Welcome to the part of my blog where I rant about my hostel experience. I stayed at Isaac’s Hostel for five days, and I got out of there as quickly as possible. If you’re just staying for a night or two, it ticks off every important box: clean enough, good heating, decent location. For long term stay, it wasn’t the best choice. They advertised breakfast, but it just ended up being toast and cereal. Better than nothing, but there was supposed to be boiled eggs as well and out of the five days I was there I got one egg. The WiFi was not reliable, the reception was unaccommodating and answered every question with “go to the supermarket.” The “hot” water was more like “warm” water, and the showers would turn off automatically after one minute if you didn’t press the button again. The first shower I had was a vicious cycle of the water turning off and me frantically trying to turn it back on as I shivered away. I then realized the key was to keep pressing the button every 30 seconds so it would never turn off. All of those things are minor lack of luxuries, but then you get to the other guests in my room. I was in an eight person all girls room. Every night without fail my sleep would be disrupted for hours. I was on a top bunk, and the woman staying in the top bunk behind me made me miss sleep like never before. First of all, she snored. I can’t handle snoring in general, and she snored so loudly she might as well have just shaken my bed non stop. I would go to sleep with my ear buds in listening to lovely Bethel Live music and then would wake up every time it was over because of the snoring. The worst part was when she would stop snoring — I’d relax and become hopeful that the chainsaw was finally gone, only for it to start up again. The Bethel music was strategic, because as I was lying there I was just getting angrier and angrier and had to mediate on something good. One day she woke up at 6:00am, turned on the lights, stomped heavily back and forth, back and forth, and proceeded to spray her deodorant right in front of our bunk. Thanks a lot, lady. I understand we’re all paying for shared accommodation, but is it really necessary to spray your deodorant by my face at 6:00am?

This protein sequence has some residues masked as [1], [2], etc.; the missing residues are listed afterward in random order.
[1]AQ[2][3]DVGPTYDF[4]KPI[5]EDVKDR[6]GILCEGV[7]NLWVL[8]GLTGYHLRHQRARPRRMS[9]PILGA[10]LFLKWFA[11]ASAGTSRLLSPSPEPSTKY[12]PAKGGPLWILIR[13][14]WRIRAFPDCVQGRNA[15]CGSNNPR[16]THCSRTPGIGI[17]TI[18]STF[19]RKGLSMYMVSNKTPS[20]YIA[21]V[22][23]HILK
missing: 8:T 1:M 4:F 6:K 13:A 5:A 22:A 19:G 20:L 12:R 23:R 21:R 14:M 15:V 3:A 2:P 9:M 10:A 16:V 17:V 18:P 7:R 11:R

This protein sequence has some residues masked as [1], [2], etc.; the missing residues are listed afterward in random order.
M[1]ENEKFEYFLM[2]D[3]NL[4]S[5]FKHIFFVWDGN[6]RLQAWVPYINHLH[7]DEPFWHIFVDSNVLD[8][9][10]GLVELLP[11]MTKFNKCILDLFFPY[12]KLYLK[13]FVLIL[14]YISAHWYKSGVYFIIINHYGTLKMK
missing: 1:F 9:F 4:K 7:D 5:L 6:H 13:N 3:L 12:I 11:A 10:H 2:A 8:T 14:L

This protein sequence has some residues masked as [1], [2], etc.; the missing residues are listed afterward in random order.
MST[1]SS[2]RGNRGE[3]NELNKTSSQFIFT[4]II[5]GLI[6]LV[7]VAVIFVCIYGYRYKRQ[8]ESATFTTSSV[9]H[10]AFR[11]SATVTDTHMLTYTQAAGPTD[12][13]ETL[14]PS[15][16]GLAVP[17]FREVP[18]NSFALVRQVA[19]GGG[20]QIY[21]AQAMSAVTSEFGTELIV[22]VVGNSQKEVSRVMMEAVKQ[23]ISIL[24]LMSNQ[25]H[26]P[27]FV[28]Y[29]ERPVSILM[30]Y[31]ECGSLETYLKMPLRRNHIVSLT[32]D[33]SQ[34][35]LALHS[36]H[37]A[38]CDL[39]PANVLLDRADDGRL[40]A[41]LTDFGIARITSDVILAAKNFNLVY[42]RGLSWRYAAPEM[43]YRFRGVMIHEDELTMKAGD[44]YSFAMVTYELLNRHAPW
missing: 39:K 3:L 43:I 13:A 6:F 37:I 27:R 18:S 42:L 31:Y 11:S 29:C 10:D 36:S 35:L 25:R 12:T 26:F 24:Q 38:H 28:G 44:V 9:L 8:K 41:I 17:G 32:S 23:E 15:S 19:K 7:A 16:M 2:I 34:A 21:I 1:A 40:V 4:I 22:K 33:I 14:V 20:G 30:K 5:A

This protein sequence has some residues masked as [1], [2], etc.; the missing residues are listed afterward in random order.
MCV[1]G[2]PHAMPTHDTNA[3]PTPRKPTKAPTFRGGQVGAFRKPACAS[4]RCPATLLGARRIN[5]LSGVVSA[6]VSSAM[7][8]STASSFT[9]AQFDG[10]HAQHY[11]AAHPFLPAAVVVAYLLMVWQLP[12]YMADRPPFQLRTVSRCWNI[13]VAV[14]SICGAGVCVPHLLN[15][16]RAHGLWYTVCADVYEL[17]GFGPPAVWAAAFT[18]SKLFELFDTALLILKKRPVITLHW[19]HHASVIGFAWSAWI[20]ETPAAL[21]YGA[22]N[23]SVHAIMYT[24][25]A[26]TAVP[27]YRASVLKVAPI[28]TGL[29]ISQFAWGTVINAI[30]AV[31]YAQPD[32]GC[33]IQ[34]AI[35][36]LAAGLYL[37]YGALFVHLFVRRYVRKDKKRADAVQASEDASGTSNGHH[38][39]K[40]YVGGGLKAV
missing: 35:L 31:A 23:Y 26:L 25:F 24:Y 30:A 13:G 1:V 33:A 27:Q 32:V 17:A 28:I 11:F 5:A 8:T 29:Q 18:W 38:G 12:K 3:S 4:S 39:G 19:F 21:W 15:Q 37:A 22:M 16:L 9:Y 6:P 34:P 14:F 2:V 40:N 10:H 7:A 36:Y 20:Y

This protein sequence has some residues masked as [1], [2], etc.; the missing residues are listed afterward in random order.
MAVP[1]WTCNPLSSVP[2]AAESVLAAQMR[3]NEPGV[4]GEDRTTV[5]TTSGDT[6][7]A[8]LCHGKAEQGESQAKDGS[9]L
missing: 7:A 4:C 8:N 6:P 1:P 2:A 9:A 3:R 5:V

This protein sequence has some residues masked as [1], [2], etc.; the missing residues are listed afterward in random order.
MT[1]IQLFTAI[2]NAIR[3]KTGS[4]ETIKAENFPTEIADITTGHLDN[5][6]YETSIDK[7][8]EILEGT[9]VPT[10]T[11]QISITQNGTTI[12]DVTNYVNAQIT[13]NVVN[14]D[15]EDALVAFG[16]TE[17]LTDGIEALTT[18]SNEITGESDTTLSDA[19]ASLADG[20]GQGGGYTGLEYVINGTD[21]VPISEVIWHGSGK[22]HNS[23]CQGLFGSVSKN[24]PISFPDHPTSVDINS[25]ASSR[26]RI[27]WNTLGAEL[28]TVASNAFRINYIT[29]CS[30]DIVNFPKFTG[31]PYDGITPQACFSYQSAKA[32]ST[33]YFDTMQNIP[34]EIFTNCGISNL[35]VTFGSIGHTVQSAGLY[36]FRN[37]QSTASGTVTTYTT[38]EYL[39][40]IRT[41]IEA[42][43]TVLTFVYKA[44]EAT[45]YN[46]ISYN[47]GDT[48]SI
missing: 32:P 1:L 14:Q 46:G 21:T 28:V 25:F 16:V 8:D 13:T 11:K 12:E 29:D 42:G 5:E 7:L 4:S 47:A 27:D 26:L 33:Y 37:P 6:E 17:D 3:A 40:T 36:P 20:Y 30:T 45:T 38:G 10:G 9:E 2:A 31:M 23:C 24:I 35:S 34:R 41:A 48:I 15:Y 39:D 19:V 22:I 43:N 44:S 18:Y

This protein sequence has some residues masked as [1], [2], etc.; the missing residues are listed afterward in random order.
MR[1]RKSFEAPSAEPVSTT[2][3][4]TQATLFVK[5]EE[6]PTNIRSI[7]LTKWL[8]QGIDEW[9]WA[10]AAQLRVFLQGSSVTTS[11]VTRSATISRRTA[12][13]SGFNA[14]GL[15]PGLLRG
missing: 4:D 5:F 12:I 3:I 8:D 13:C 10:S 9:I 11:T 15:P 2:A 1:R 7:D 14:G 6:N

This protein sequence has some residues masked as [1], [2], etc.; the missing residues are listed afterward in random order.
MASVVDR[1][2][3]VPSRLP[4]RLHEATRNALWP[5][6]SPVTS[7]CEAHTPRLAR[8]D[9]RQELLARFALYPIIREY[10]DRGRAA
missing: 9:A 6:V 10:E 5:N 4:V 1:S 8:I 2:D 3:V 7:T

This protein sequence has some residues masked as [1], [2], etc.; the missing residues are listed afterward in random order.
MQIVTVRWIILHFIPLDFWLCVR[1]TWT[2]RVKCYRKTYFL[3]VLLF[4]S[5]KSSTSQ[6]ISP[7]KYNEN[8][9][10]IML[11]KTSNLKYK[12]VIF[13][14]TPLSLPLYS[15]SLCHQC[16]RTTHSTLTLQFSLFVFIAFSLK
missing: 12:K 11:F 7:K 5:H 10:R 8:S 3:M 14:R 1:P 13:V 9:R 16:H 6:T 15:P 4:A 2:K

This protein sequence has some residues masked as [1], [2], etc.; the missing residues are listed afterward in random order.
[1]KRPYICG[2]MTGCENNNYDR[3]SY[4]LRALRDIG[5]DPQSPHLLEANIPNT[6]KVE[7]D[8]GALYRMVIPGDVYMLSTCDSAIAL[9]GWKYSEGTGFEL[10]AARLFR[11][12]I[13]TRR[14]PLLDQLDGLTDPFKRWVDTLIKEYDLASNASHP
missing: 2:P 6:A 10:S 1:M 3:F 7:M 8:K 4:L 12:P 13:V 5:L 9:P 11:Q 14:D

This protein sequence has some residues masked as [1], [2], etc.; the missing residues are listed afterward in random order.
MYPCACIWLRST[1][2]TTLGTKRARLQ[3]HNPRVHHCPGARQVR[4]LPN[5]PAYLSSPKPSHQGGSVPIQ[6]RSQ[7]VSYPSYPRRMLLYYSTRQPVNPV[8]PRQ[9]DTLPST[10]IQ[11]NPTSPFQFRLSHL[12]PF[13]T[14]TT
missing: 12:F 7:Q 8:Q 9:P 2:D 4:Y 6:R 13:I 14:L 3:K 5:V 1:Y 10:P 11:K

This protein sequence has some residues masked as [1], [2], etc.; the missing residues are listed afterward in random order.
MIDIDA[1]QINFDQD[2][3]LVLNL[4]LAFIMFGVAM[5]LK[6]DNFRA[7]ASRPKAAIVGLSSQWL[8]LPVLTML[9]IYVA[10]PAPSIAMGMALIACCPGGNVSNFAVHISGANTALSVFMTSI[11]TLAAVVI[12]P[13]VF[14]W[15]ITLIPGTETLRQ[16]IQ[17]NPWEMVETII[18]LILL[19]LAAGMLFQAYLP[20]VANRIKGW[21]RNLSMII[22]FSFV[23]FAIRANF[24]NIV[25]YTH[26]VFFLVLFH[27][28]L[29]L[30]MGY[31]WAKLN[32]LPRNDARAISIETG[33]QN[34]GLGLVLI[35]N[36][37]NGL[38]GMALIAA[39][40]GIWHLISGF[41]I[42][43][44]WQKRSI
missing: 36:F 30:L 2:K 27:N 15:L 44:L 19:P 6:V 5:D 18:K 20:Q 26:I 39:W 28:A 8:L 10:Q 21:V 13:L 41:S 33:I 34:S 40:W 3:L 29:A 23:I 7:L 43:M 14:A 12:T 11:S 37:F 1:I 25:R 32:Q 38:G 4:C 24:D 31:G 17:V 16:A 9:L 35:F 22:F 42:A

Once that lady left, I was gifted with two Russian women who not only liked to converse to each other across the room in the middle of the night, but they conveniently snored as well. And they ate chips — in the middle. of. the. night. The best thing that happened in that room was when one Russian lady held the bunk bed in place while the other Russian lady got onto the top. Let’s just say there was falling (on the bed), rolling, awkward maneuvering, and lots of laughing on their part.